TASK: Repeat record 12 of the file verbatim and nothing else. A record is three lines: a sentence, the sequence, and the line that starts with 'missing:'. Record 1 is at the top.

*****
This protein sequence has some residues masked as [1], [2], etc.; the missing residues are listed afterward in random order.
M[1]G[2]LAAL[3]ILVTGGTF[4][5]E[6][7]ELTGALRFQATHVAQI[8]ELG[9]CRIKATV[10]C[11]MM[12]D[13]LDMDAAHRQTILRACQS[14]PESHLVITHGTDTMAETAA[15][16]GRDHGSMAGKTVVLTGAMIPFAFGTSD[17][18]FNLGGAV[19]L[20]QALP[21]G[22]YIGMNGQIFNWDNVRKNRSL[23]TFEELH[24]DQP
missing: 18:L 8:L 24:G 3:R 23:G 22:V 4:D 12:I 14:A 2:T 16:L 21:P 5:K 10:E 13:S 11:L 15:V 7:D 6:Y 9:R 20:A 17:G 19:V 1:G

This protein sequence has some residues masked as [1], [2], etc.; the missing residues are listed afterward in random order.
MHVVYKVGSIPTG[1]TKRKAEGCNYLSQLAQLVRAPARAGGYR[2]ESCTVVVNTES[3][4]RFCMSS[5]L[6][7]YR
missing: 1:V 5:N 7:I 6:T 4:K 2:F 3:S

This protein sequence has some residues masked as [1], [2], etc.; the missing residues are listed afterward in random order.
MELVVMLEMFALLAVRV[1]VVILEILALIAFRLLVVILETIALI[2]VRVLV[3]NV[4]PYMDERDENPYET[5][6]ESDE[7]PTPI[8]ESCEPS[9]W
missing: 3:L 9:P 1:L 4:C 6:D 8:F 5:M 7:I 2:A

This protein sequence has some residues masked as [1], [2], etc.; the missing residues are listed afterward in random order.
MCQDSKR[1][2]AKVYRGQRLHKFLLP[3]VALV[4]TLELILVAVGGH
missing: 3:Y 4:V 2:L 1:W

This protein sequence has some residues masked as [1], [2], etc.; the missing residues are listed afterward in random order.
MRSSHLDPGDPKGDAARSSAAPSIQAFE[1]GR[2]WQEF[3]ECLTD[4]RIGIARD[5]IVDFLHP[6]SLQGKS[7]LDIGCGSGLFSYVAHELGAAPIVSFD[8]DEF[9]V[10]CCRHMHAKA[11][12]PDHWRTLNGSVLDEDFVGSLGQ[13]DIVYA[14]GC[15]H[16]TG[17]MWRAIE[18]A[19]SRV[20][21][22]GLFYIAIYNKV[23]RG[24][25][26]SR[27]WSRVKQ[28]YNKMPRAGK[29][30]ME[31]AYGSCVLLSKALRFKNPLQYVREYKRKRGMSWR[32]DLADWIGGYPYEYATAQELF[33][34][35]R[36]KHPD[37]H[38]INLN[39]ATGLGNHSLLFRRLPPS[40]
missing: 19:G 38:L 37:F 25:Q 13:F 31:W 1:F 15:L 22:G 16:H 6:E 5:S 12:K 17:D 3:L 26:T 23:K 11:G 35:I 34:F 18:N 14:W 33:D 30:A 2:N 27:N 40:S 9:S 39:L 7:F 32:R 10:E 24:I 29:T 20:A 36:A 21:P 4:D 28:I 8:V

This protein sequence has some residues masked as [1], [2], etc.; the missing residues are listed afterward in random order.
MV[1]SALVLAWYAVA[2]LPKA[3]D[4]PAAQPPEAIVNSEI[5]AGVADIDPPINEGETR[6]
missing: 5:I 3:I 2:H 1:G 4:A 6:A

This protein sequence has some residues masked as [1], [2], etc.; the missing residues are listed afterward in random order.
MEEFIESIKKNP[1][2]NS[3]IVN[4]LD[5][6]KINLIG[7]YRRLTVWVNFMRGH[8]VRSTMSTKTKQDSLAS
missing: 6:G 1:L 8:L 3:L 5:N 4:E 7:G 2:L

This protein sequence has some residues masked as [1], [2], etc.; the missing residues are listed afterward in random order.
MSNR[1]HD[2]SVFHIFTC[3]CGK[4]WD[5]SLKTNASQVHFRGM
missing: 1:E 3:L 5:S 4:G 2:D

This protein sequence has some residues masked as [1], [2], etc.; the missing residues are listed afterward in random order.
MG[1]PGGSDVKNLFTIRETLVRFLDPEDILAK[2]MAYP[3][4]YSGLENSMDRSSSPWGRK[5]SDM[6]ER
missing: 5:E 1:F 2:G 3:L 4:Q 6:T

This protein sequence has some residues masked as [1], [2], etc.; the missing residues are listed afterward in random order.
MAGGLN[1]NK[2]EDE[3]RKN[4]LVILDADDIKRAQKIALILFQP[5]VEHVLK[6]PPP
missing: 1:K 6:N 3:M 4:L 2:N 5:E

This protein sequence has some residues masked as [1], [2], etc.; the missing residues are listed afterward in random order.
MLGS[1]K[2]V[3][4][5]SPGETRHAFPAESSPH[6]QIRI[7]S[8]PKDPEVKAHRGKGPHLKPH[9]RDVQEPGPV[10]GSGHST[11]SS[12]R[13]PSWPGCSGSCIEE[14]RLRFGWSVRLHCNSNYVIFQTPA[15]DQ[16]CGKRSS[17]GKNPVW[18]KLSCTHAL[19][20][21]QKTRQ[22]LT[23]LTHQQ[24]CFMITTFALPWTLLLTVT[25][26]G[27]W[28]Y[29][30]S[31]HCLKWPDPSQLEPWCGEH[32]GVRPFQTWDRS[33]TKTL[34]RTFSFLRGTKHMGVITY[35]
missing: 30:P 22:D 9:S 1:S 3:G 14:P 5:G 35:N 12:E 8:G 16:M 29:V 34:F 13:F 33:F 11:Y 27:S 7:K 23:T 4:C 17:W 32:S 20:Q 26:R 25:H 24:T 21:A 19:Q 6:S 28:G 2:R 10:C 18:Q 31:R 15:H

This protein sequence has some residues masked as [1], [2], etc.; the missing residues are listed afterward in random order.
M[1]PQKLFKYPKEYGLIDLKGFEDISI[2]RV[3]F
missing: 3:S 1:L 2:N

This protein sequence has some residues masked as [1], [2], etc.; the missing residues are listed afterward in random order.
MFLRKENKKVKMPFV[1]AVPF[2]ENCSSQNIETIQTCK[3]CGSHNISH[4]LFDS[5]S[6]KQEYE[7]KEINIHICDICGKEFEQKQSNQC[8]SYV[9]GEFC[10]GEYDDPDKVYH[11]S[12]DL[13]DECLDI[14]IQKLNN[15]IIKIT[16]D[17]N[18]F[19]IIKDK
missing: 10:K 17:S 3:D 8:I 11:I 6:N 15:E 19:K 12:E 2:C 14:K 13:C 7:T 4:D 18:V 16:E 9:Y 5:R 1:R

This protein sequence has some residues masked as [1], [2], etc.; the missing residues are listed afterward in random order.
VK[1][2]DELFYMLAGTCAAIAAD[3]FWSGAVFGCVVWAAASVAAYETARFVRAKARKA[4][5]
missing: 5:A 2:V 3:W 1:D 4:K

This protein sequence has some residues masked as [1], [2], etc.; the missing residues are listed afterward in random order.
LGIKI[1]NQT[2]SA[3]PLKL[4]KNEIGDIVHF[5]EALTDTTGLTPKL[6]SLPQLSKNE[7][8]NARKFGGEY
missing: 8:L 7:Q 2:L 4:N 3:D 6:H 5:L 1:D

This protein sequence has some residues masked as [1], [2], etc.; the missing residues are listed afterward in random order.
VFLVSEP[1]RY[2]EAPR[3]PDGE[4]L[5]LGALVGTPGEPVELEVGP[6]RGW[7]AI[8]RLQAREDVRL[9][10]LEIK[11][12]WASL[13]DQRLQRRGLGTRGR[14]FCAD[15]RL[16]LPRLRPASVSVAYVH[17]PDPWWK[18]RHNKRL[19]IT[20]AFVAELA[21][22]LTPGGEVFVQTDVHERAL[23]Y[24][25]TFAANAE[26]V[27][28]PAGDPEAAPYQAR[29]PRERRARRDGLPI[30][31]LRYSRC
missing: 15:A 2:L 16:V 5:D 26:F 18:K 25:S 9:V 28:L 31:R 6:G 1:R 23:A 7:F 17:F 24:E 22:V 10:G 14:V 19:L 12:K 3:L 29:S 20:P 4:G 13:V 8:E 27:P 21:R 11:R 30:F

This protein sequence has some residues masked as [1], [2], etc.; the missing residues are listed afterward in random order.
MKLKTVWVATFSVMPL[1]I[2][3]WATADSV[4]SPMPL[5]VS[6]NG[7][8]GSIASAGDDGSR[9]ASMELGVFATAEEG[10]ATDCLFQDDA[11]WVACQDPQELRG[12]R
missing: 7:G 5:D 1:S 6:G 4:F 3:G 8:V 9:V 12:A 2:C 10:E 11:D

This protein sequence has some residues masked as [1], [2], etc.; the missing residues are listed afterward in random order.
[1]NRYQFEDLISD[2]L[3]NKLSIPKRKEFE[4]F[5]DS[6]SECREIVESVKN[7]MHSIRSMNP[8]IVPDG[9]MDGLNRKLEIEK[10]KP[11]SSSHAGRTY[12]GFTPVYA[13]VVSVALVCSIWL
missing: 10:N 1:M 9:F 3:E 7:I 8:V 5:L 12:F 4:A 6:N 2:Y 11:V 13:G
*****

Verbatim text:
This protein sequence has some residues masked as [1], [2], etc.; the missing residues are listed afterward in random order.
M[1]PQKLFKYPKEYGLIDLKGFEDISI[2]RV[3]F
missing: 3:S 1:L 2:N